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Liver and intrahepatic bile ducts - Tumor

Benign tumors

Focal nodular hyperplasia (FNH)

Reviewers: Deepali Jain, M.D. (see Reviewers page)
Revised: 13 May 2013, last major update February 2012
Copyright: (c) 2004-2013, PathologyOutlines.com, Inc.


● Common benign mass with an indolent course (#2 liver tumor after hemangioma); no known malignant potential
● Usually an incidental finding; present in 1% of autopsies
● Median age 38 years; F:M ratio varies from 8-12:1
● Represents 2-10% of pediatric hepatic tumors; never reported in elderly
● May be associated with oral contraceptives (66-95% of cases), hepatic cavernous hemangioma (20%), glycogen storage disease type Ia, portal hypertension
● Tumors associated with oral contraceptives often have hemorrhage, necrosis, infarction
● May have abdominal discomfort, pain, anorexia or fatigue (Hepatobiliary Pancreat Dis Int. 2004;3:199)
● Telangiectatic FNH are monoclonal and more closely resemble hepatic adenomas than classical FNH


● May represent hyperplastic response to preexisting arterial malformation or other vascular anomaly; is NOT a neoplasm (Am J Gastroenterol 2006;101:2341)

Diagram of possible pathogenesis

Case reports

● 13 month old girl (Case of the Week #88)

Radiology decription

● Mass with central scar, centrifugal hypervascularity by angiography
● CT and MRI are important, but often cannot make a definite preoperative diagnosis (Hepatobiliary Pancreat Dis Int 2007;6:52)


● Excellent prognosis
● Adult women should discontinue oral contraceptives, if applicable
● Surgery if symptomatic, complications, compression of adjacent organs or lesion progression (Eur J Pediatr Surg 2006;16:235)

Gross description

● Well demarcated, nonencapsulated, subcapsular, light brown to yellow (lighter than surrounding liver)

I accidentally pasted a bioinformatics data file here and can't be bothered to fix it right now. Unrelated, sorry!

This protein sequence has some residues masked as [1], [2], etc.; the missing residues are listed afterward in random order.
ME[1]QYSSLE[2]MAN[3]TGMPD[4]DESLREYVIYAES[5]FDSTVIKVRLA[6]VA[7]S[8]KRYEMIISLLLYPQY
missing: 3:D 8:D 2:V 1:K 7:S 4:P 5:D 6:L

● Bulging nodule, 70-80% solitary, up to 5 cm; rarely > 10 cm
● Central gray-white stellate scar (unless < 1 cm) from which fibrous septa radiate to periphery and create multiple smaller nodules
● Hemorrhage, necrosis, infarction, bile staining often seen; larger tumors may have multiple scars; adjacent liver is normal

Gross images

Well circumscribed mass with central stellate scar

Asymptomatic left lobe liver mass

Micro description

● Most tumors (80%) have 3 classic features: abnormal architecture, bile ductular proliferation, malformed vessels
● Hepatocyte nodules are surrounded by fibrous septa with large malformed arterial branches not accompanied by interlobular bile ducts or portal veins
● Typically void of any formal portal triads
● Septal margins have foci of intense lymphocytic infiltrates and marked bile duct proliferation with histologic changes of chronic cholestasis (Mallory’s hyaline, bile pigment, copper deposits, pseudoxanthomatous change), variable neutrophilic infiltration
● Ductules appear to arise from limiting plate; central scar contains central fibrous body with tortuous large vessels with fibromuscular hyperplasia and luminal narrowing
● Hepatic plates are 1-2 cells thick, similar to surrounding liver, but may be larger and paler with fat or glycogen
● No atypia, no mitotic figures
● Non-classic forms lack either abnormal architecture or malformed vessels, and are devoid of central scar
● 3 types: (a) telangiectatic, (b) mixed hyperplastic and adenomatous, (c) atypia of large cell (Am J Surg Pathol 1999;23:1441)
● Telangiectatic variant: multiple dilated vascular channels in center of mass; considered by some to be a variant of hepatic adenoma (World J Gastroenterol 2007;13:2649)
● Mixed hyperplastic and adenomatous: contain regions resembling telangiectatic and hepatic adenoma
● Atypia of large cell: atypical hepatocytes with enlarged hyperchromatic nuclei with irregular contours frequently demonstrating cytoplasmic–nuclear inclusions

Micro images

Fibrous area with blood vessels and bile ductules

Associated with fibrolamellar carcinoma

Asymptomatic left lobe liver mass

Positive stains

● Alpha-1-antitrypsin

Negative stains

● p53, CD143 (angiotensin I-converting enzyme: reduced expression, Am J Surg Pathol 2004;28:84)

Differential diagnosis

● Osler-Weber-Rendu disease, Budd-Chiari syndrome or cirrhosis (adjacent liver is not normal), fibrolamellar hepatocellular carcinoma (marked atypia of hepatocytes), hepatocellular adenoma (encapsulated, monoclonal), peritumoral hyperplasia (Arch Pathol Lab Med 2000;124:1105)

Additional references

Radiographics 2004;24:3, eMedicine

Multiple focal nodular hyperplasia syndrome


● Multiple FNH lesions plus one other lesion: either hepatic hemangioma, arterial dysplasia, Klippel-Trenaunay-Weber syndrome, Turner's syndrome, brain telangiectasia, berry aneurysm, astrocytoma or meningioma

Micro description

● Often telangiectatic variant with multiple dilated vascular channels in center of mass

End of Liver and intrahepatic bile ducts - Tumor > Benign tumors > Focal nodular hyperplasia (FNH)

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